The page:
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'We like what they're doing up there': Neighbors help create a diverse tree habitat in the city
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'We like what they're doing up there': Neighbors help create a diverse tree habitat in the city

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Vintage Heights Tree Planters, 1.1

Diana (center) and Dan Wheeler (to her left) live in the Vintage Heights neighborhood and are part of a group — seen here with (from left) Ronand and Deb Dahlke, Wayne Gill, Kerry Hartz and Steve Hankins — from the homeowners' association that has worked to plant trees, etc., in the neighborhood's green space. They received an award from the Nebraska Statewide Arboretum in December.

A few years after they moved into their house in southeast Lincoln, Dan and Diana Wheeler got serious about planting trees.

So the couple contacted the Nebraska Statewide Arboretum with its Re-tree Nebraska program. In 2010, they applied for — and received — their first 10 trees, destined for the common ground in their Vintage Heights neighborhood.

Diana had a home day care back then.

“We thought it would be a neat thing to do with the kids and their parents,” Dan Wheeler said. “It was a great experience.”

And the experience got better.

Last month, the neighborhood with its 40 acres of common space along the Billy Wolff Trail and Antelope Creek received a Community Landscape award from the Nebraska Statewide Arboretum — an honor for its environmental and conservation work, controlling water and erosion and creating a diverse habitat in its corner of the city, east of 84th Street between Old Cheney and Pine Lake roads.

A lot has changed since they turned that first shovel and stuck a sapling in the ground. The Vintage Heights Neighborhood Association has a Green Team committee — headed by Dan Wheeler — and is one of 104 arboretum affiliates across the state, working to better their communities.

Among its accomplishments:

* Planting 160 trees, 56 species in all.

* Creating a pollinator greenway west of Mendoza Park on a badly eroded hillside (native grasses, perennials, shrubs, trees and the introduction of buffalo grass to lessen reliance on water and mowing).

* Planting a rain garden and a pair of bioswales.

* Using GPS to geographically locate its trees so visitors can find and identify them. (More at vintageheights.net.)

“I think there are probably a number of homeowners’ associations that could benefit from what we’ve been trying to do,” Wheeler said.

And there is help (and funds) available.

Vintage Heights has collaborated with the Lower Platte South Natural Resources District, the city of Lincoln and the Nebraska Statewide Arboretum. Staff and interns from the arboretum have helped the association on several projects as it has expanded its vision.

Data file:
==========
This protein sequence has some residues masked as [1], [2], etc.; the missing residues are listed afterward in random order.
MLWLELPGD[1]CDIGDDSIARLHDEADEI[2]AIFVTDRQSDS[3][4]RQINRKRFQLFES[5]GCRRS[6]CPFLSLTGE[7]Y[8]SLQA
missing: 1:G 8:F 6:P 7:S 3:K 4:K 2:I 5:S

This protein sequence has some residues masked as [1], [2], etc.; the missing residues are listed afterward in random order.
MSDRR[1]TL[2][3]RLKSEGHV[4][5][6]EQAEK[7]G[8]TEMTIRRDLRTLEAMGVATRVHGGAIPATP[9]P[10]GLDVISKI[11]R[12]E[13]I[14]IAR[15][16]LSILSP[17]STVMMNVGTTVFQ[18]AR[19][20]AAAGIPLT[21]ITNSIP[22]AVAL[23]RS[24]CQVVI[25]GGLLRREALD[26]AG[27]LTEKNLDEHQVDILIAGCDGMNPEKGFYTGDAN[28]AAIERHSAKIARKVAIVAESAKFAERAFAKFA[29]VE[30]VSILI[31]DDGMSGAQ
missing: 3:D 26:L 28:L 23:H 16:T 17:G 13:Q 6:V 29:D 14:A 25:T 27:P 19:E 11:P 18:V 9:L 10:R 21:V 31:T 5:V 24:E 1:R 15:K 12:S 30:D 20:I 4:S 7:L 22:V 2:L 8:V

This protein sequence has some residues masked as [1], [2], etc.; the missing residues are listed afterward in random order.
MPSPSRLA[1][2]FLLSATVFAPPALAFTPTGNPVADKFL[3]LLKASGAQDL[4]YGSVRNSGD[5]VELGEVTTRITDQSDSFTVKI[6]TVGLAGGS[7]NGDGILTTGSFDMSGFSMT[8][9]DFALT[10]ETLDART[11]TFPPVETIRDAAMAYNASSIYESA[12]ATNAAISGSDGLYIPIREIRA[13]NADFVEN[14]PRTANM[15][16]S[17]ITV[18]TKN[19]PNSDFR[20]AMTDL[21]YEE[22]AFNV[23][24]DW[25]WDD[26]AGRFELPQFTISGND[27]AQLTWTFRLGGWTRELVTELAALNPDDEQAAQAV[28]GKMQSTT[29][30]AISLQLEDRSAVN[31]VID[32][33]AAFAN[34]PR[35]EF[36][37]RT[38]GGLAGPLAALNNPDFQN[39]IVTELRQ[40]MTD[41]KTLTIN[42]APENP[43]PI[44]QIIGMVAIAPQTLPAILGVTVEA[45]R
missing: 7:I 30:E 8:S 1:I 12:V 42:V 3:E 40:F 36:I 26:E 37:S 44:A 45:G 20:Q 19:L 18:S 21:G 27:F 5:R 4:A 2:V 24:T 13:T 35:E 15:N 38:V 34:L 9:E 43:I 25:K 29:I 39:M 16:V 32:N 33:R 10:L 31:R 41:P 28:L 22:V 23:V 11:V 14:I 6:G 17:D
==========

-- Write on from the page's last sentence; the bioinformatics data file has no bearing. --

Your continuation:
“They applied for grant funding, and we work with them on designing the projects,” said Justin Evertson, a green infrastructure coordinator with the Nebraska Statewide Arboretum. “We do the landscape design work and then we are there to coach them on the planting.”

While Vintage Heights has an abundance of green space — and a watershed — other neighborhoods have benefited from arboretum help on a smaller scale. The Re-Tree program is still operating, and funds are available for projects for common areas or street-side plantings through the Nebraska Environmental Trust, Evertson said.

“What sets Vintage Heights apart is they’ve really grasped this notion of being more sustainable as a neighborhood and to be really good land stewards of the Antelope Creek Watershed,” he said. “We like what they’re doing up there.”

One of the neighborhood’s ecologically important projects involved the creation of a rain garden at the edge of the Fireworks parking lot to help filter rainwater and help it soak into the ground before running into the creek and down through Holmes Lake and the rest of the city, Evertson said.

Today, a committee of several mostly retired neighborhood members do the work of applying for grants, planting and tending projects.

They’ve recently received a $3,000 grant to plant water grasses and sedges in wet areas of the commons.

Dan and Diana Wheeler were a few years into their annual tree-planting with the day care kids when Diana suggested Dan go to a homeowners' association meeting and propose formalizing and expanding the work.

It wasn’t going to cost homeowners anything but time, he said at that first meeting. And it was a way to be good stewards of their 40 acres.

“They definitely thought it was a good idea,” Wheeler said. “And that it was refreshing that someone came to a homeowners’ meeting with something positive and not complaining.”

The association has since had its share of acclaim, including a Nebraska Statewide Arboretum Landscape Steward award in 2016 and visits from several members of arboretum affiliates across the state — as well as educators and natural resource students — impressed by what they saw.

“They can’t believe a town like Lincoln has all this green space,” Wheeler said. “They were saying, ‘You already have the norm that green space is good.'"

Reach the writer at 402-473-7218 or clangekubick@journalstar.com.

On Twitter @TheRealCLK

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Columnist

Cindy Lange-Kubick has loved writing columns about life in her hometown since 1994. She had hoped to become a people person by now, nonetheless she would love to hear your tales of fascinating neighbors and interesting places.

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